She may have lost both her hands in a freak accident in 2002, but never tell Dr Malvika Iyer what she cannot do.
"When people pity me, it angers me. I'm capable of so much more but some people can't see me beyond my disability," said the 29-year-old yesterday. "The mind is so powerful that it can stop you from doing things (that you can do).
"So the only disability in life is a bad attitude."
And the Indian national, whose hands were blown off by a partially exploded grenade which also left her with serious injuries, has pushed herself - mind over body she calls it - to great heights.
She topped the 10th grade examinations for the state of Tamil Nadu in India, typed her 250-page PhD thesis in social work with just a bone sticking out of the stump of her right hand, is a disability rights advocate and models clothes which people like her can easily put on by themselves.
Dr Iyer, who is married to an engineer, said she can do most things that an able-bodied person can do - except tie her hair in a ponytail.
She was one of four speakers at the Global Leader Series for Non-Profits talk yesterday at the Singapore Institute of Management. They shared how they overcame adversity and played their part to create a more inclusive society.
The conference was organised by the Tote Board and the Social Service Institute.
The other speakers were German disability rights activist Raul Krauthausen, Singaporean doctor and paralympian William Tan and former Singapore national swimmer Mark Chay.
When she was 13, Dr Iyer picked up the grenade near her house following a fire at a nearby ammunition depot, without knowing what it was.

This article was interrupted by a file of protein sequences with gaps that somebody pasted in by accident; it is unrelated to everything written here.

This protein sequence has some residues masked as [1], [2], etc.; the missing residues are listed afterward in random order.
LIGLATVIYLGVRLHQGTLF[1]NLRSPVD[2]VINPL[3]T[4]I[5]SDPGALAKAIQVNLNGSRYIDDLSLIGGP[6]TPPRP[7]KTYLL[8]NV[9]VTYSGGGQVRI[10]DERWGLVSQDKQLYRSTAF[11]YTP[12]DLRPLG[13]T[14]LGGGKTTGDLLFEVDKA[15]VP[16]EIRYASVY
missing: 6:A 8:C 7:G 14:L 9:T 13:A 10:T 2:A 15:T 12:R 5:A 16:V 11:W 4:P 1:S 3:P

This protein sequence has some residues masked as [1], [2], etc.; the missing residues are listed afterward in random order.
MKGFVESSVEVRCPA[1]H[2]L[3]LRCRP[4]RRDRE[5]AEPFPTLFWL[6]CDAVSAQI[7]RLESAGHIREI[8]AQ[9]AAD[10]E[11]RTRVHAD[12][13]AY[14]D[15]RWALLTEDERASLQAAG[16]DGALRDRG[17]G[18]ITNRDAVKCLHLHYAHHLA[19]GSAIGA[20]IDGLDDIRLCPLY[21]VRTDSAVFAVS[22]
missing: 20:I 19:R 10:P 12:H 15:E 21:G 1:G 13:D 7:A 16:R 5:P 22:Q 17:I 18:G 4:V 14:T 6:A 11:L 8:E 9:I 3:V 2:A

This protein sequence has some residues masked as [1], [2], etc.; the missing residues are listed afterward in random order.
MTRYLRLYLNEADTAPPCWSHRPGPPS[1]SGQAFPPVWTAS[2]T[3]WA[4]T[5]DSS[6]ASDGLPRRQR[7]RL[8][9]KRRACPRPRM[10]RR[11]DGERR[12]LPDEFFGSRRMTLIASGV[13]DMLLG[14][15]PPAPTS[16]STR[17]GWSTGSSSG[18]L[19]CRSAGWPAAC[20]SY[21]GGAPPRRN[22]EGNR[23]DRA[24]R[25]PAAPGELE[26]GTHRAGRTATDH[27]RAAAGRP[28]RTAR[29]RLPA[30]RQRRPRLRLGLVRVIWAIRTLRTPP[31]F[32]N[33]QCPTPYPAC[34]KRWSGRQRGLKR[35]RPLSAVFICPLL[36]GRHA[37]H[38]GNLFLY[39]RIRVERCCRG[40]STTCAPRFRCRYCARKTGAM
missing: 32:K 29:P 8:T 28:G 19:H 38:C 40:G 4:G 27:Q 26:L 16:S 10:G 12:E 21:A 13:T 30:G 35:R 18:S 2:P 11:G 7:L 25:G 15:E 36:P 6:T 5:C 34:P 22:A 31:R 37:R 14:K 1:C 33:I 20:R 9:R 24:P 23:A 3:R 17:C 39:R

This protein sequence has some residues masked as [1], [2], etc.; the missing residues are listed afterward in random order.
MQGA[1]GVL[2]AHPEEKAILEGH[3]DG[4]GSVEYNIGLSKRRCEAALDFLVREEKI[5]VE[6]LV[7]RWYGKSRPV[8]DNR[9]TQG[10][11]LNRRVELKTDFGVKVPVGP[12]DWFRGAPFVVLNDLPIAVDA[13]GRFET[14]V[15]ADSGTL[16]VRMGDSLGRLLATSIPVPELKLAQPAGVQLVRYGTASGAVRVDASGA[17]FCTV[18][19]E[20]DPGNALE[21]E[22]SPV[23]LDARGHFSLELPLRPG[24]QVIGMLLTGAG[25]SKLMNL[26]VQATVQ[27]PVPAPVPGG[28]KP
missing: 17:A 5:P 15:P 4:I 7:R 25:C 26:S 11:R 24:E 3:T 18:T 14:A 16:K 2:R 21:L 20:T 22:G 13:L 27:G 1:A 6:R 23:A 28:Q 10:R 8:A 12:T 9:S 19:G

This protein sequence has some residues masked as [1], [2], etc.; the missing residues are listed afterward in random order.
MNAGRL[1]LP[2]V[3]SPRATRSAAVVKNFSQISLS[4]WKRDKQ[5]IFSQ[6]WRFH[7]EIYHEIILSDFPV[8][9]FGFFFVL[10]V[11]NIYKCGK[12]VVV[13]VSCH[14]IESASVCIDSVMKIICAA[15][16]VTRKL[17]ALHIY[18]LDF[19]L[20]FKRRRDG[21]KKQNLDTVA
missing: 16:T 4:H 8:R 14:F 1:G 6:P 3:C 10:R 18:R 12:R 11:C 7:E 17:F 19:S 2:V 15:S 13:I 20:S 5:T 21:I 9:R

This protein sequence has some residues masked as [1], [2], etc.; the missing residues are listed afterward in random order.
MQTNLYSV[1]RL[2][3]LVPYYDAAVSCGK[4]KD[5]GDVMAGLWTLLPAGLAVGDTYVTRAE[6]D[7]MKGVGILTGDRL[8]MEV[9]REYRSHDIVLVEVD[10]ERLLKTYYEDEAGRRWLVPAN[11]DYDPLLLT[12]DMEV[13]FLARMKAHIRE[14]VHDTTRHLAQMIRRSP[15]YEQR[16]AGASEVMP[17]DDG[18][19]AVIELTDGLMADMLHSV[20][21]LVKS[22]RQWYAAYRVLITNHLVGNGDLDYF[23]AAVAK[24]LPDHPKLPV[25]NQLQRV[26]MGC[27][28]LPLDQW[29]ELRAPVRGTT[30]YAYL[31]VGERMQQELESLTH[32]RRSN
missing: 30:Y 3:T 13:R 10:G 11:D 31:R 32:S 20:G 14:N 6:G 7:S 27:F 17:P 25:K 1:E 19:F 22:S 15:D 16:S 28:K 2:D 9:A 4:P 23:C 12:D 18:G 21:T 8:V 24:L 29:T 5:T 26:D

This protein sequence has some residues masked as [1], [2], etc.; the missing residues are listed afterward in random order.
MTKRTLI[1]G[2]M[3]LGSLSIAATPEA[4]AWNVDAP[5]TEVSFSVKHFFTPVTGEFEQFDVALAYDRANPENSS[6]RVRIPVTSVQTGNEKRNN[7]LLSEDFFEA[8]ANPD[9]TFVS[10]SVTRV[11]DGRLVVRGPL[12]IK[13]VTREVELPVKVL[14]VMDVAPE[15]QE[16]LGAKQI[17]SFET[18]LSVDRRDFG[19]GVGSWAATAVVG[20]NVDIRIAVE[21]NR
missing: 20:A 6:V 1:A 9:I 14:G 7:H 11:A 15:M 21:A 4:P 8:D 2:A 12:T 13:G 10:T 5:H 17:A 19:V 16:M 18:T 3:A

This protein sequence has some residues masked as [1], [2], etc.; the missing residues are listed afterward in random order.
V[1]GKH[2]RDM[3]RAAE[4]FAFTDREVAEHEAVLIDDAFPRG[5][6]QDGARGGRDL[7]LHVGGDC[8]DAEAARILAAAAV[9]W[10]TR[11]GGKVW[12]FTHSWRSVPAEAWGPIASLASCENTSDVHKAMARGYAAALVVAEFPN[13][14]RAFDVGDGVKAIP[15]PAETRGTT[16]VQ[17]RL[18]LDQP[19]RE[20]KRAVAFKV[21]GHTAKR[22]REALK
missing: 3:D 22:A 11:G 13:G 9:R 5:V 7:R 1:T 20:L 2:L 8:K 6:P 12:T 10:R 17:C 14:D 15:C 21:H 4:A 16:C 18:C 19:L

The accident also meant her left ankle was almost detached from her leg. She was bedridden for about two years, had to undergo multiple operations and, even now, still suffers pain in her limbs.
She had to miss school for almost two years but decided to take her 10th grade examinations. With three months left to the exams, she went to a private coaching centre to catch up on her studies and dictated the answers to a person appointed to write them during the exam. She was the top scorer for the state.
She said: "My mum did not give me space for self-pity so I have had to learn to do things myself. I lost a lot of things because of the accident, but I didn't lose my spirit - and that helps me to move on."
Dr Iyer, who has won a series of awards, including the highest civilian honour for women in India, is now a disability rights activist, advocating more accessibility and inclusion for people with disabilities in India.
Mr Krauthausen, 38, co-founded non-profit organisation Sozialhelden (which means social heroes). One of its key initiatives is a website where the public marks out places that are accessible to wheelchair users. Wheelmap.org was started as there are many old buildings in Germany that do not have that kind of accessibility, he said.
Mr Krauthausen, who has brittle bones disease, uses a wheelchair.
More than a million places worldwide are now marked on the website, including in Singapore, and the resource is available in over 20 languages, including English, Japanese and Chinese.
He said: "The biggest problem is that people with disabilities are seen as pitiful humans. Like it's our problem to make sure we can enter a place and not the responsibility of the building or shop owner (to make it accessible to wheelchair users). It's the responsibility of society to accommodate and empower everyone."